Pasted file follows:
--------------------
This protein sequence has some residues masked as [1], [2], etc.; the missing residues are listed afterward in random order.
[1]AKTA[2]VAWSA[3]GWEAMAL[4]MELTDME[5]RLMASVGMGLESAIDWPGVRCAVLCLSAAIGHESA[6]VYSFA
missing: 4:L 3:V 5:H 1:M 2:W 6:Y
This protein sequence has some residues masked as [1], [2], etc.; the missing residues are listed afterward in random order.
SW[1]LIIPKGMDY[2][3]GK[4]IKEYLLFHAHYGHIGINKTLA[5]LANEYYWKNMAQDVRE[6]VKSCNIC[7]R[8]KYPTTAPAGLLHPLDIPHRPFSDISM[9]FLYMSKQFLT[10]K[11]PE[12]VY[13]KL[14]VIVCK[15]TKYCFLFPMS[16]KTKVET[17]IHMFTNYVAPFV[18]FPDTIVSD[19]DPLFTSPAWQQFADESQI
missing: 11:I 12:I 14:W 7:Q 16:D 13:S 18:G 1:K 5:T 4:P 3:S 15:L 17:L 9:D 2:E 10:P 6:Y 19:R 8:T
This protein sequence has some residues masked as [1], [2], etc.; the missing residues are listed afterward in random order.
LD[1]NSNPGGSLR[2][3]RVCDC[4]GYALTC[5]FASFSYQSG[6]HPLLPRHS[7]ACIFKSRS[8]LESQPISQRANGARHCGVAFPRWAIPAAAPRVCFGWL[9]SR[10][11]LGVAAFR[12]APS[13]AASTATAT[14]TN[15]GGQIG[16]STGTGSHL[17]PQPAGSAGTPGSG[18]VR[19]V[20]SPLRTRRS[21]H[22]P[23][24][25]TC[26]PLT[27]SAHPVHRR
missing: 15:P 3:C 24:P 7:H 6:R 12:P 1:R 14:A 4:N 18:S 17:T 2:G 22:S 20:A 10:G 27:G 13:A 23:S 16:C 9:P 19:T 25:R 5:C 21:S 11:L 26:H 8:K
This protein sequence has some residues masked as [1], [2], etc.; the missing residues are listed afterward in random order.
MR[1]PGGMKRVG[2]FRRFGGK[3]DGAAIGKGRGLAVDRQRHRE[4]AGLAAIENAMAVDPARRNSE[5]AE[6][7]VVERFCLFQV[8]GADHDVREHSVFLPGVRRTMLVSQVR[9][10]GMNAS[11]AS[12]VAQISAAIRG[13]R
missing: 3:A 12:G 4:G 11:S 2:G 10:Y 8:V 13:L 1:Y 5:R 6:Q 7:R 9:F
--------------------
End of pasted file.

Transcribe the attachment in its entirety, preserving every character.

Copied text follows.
This protein sequence has some residues masked as [1], [2], etc.; the missing residues are listed afterward in random order.
[1]AKTA[2]VAWSA[3]GWEAMAL[4]MELTDME[5]RLMASVGMGLESAIDWPGVRCAVLCLSAAIGHESA[6]VYSFA
missing: 4:L 3:V 5:H 1:M 2:W 6:Y
This protein sequence has some residues masked as [1], [2], etc.; the missing residues are listed afterward in random order.
SW[1]LIIPKGMDY[2][3]GK[4]IKEYLLFHAHYGHIGINKTLA[5]LANEYYWKNMAQDVRE[6]VKSCNIC[7]R[8]KYPTTAPAGLLHPLDIPHRPFSDISM[9]FLYMSKQFLT[10]K[11]PE[12]VY[13]KL[14]VIVCK[15]TKYCFLFPMS[16]KTKVET[17]IHMFTNYVAPFV[18]FPDTIVSD[19]DPLFTSPAWQQFADESQI
missing: 11:I 12:I 14:W 7:Q 16:D 13:S 18:G 1:K 5:T 4:P 3:S 15:L 17:L 9:D 2:E 10:P 6:Y 19:R 8:T
This protein sequence has some residues masked as [1], [2], etc.; the missing residues are listed afterward in random order.
LD[1]NSNPGGSLR[2][3]RVCDC[4]GYALTC[5]FASFSYQSG[6]HPLLPRHS[7]ACIFKSRS[8]LESQPISQRANGARHCGVAFPRWAIPAAAPRVCFGWL[9]SR[10][11]LGVAAFR[12]APS[13]AASTATAT[14]TN[15]GGQIG[16]STGTGSHL[17]PQPAGSAGTPGSG[18]VR[19]V[20]SPLRTRRS[21]H[22]P[23][24][25]TC[26]PLT[27]SAHPVHRR
missing: 15:P 3:C 24:P 7:H 6:R 12:P 1:R 14:A 4:N 18:S 17:T 2:G 22:S 20:A 10:G 27:G 13:A 23:S 16:C 9:P 19:T 25:R 5:C 21:S 11:L 26:H 8:K
This protein sequence has some residues masked as [1], [2], etc.; the missing residues are listed afterward in random order.
MR[1]PGGMKRVG[2]FRRFGGK[3]DGAAIGKGRGLAVDRQRHRE[4]AGLAAIENAMAVDPARRNSE[5]AE[6][7]VVERFCLFQV[8]GADHDVREHSVFLPGVRRTMLVSQVR[9][10]GMNAS[11]AS[12]VAQISAAIRG[13]R
missing: 3:A 12:G 4:G 11:S 2:G 10:Y 8:V 13:L 1:Y 5:R 6:Q 7:R 9:F